How It Works

Sea to summit Tret TkI Sleeping Bag

Zippers are important on sleeping bags and the TkI has a pretty good system. The main zipper didn’t snag when zipping it up from the inside, and the toe box has a separate zipper if you want to pop your feet out in warmer weather. Being on the wider side at 215 pounds and 5’ 8”, I still had a good amount of room to move around in the bag and didn’t feel too restricted. But if you like to spread your legs apart in your sleep, a non-mummy style bag would be a better bet. Although, wide rectangular bags typically don’t pack down as small.

The shell material looks and sounds plasticy, but it is very soft and comfortable on the skin. It also breathed really well. At no point did I feel clammy or that there was condensation in the bag.

There were some very chilly nights (one at a recorded 31 degrees) and a few times I did have to grab my riding jacket and throw it over my leg/feet area to keep from being too cold. Also, the spots where the bag was pressed against my body (shoulder and hips when on my side) those body parts were noticeably cooler than the rest of me. I would say that the 41 degree comfortable zone is probably pretty accurate and if you know that you’ll be sleeping consistantantly in colder temps, I would get a warmer rated bag or bring a sleeping bag liner to boost warmth. The Trek series is also offered in 18 degree and 12 degree rated options. Although, the penalty for the added warmth is more bulk and weight.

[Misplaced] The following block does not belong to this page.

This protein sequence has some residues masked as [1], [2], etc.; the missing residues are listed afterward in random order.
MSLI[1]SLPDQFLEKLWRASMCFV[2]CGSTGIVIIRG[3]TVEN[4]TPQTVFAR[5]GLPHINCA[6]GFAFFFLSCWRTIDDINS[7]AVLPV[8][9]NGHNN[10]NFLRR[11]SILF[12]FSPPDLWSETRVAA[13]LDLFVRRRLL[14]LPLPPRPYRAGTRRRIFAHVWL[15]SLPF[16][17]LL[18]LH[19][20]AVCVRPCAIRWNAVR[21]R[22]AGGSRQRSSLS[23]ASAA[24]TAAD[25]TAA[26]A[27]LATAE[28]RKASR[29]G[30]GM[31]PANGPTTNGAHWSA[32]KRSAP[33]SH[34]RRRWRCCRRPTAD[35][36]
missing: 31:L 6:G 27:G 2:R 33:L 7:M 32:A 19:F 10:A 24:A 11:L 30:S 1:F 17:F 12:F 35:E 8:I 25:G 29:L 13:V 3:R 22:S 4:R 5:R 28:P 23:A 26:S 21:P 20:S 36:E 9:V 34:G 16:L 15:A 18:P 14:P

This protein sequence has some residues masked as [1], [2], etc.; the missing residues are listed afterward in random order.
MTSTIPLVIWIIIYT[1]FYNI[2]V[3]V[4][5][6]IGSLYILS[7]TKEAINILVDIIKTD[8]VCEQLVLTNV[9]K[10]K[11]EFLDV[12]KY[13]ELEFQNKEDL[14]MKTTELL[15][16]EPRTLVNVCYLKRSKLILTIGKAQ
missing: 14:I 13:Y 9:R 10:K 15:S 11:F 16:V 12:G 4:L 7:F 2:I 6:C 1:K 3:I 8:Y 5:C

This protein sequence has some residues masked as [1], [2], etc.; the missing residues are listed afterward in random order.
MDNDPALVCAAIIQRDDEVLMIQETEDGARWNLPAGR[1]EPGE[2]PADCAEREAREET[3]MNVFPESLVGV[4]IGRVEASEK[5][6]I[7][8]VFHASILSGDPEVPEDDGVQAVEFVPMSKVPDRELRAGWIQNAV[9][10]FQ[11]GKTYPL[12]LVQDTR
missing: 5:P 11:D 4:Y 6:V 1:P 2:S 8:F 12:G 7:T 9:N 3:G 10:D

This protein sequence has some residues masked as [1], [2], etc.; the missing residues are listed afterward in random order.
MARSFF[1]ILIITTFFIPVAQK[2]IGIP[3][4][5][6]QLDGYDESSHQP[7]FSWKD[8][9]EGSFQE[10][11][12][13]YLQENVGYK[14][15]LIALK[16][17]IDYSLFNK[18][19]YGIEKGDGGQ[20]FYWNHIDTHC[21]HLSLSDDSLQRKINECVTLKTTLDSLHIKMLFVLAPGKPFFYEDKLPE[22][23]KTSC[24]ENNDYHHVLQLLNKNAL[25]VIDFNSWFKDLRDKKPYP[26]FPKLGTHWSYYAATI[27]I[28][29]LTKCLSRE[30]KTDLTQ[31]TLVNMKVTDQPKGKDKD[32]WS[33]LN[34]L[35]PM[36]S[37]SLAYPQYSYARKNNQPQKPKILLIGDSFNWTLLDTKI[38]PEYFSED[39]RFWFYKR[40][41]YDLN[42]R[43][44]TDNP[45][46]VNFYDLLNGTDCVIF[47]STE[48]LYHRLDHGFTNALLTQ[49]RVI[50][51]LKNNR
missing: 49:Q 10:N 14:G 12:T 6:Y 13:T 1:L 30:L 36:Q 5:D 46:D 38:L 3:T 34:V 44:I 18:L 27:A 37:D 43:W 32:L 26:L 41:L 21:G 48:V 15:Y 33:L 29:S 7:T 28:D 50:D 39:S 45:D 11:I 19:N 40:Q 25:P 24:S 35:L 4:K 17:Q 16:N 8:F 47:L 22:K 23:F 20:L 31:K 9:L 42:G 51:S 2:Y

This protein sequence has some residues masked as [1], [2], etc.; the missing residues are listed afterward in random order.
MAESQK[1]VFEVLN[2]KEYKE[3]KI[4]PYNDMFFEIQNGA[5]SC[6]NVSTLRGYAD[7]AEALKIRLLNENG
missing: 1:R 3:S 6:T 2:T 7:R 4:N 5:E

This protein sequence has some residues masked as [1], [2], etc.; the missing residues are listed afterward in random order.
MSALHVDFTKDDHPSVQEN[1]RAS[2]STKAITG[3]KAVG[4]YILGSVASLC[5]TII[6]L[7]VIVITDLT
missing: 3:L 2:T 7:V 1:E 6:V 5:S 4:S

Sea to summit Tret TkI Sleeping Bag